- Oral presentation
- Open Access
Graft versus host disease in humanized mice is differentially controlled by CD28 and CD80/86 antagonists
© Poirier et al; licensee BioMed Central Ltd. 2012
- Published: 28 November 2012
- Acute GVHD
- Mixed Lymphocyte Reaction
- Humanize Mouse
Antagonist anti-CD28 antibodies prevent T-cell costimulation and functionally differentiate from CTLA4Ig since they cannot block CTLA-4 and PDL-1-mediated coinhibitory signals. They demonstrated efficacy in suppressing effector T cells while enhancing regulatory T cells function after organ transplantation.
Here we evaluated FR104, a novel antagonist pegylated Fab’ anti-CD28 monovalent antibody, in xenogeneic graft-versus-host disease (GVHD) induced in NOD/SCID mice infused with human PBMC and compared efficacy with CTLA4Ig molecules. In vitro, FR104 and CTLA4-Ig (LEA29Y) dose-dependently prevented human T cell proliferation to a similar extent in mixed lymphocytes reactions with EC50 at 0.16 and 0.18 micrograms/ml, respectively. IL-2 secretion after stimulation with SEE superantigens was also inhibited in a similar manner.
NOD/SCID mice adoptively transferred with human PBMC presented > 80% engraftment after a week and developed a florid GVHD in the third week due to the proliferation of xenogeneic human T cells and their infiltration into the liver, gut, lung and skin, eventually leading to weight loss and sacrifice. Treatment of recipient mice with 5 mg/Kg FR104 biweekly from day 0 to day 25 reduced target organs infiltration by human T cells and completely prevented weight loss and mortality (p < 0.0001). Mice continued gaining weight and did not succumb even a month after treatment withdrawal. Flow cytometry analysis 2 month post engraftment revealed that FR104 treated mice displayed low level of human cells engraftment (<10%), indicating that targeting the CD28/B7 pathway protected from acute GVHD by inhibiting donor T cell expansion. The therapeutic effect of FR104 was dependent on CTLA-4, since co-administration of FR104 with blocking anti-CTLA4 antibodies completely abrogated FR104-mediated protection. This might be explained by the fact that CTLA-4 signals attenuate T cell responses independently of CD28. In Contrast, biweekly administrations of CTLA4-Ig (LEA29Y or Abatacept), which reduces CD28-CD80/86 costimulation as well as CTLA-4-CD80/86 coinhibition, was ineffective to protect mice from severe GVHD, whereas a less intensive protocol of administration (once a week) was partially effective.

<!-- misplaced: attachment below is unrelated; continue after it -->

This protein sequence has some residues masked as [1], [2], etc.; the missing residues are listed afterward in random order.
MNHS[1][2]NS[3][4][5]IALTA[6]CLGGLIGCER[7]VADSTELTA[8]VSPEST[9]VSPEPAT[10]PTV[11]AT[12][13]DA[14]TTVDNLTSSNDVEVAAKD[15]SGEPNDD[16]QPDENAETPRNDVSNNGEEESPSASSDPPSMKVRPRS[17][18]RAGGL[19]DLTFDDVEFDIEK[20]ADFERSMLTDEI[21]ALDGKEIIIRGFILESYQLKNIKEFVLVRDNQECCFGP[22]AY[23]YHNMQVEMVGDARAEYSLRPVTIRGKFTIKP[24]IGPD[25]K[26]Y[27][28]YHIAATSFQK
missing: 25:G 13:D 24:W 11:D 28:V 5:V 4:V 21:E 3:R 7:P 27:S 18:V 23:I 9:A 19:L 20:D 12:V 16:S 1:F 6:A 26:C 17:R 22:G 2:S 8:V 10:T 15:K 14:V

Our data suggests that antagonist anti-CD28 monovalent antibodies might lead to higher therapeutic indexes, by sparing CTLA-4, as compared to CD80/CD86 antagonists, to dampen T cell activation in transplantation.
This article is published under license to BioMed Central Ltd. This is an Open Access article distributed under the terms of the Creative Commons Attribution License (http://creativecommons.org/licenses/by/2.0), which permits unrestricted use, distribution, and reproduction in any medium, provided the original work is properly cited.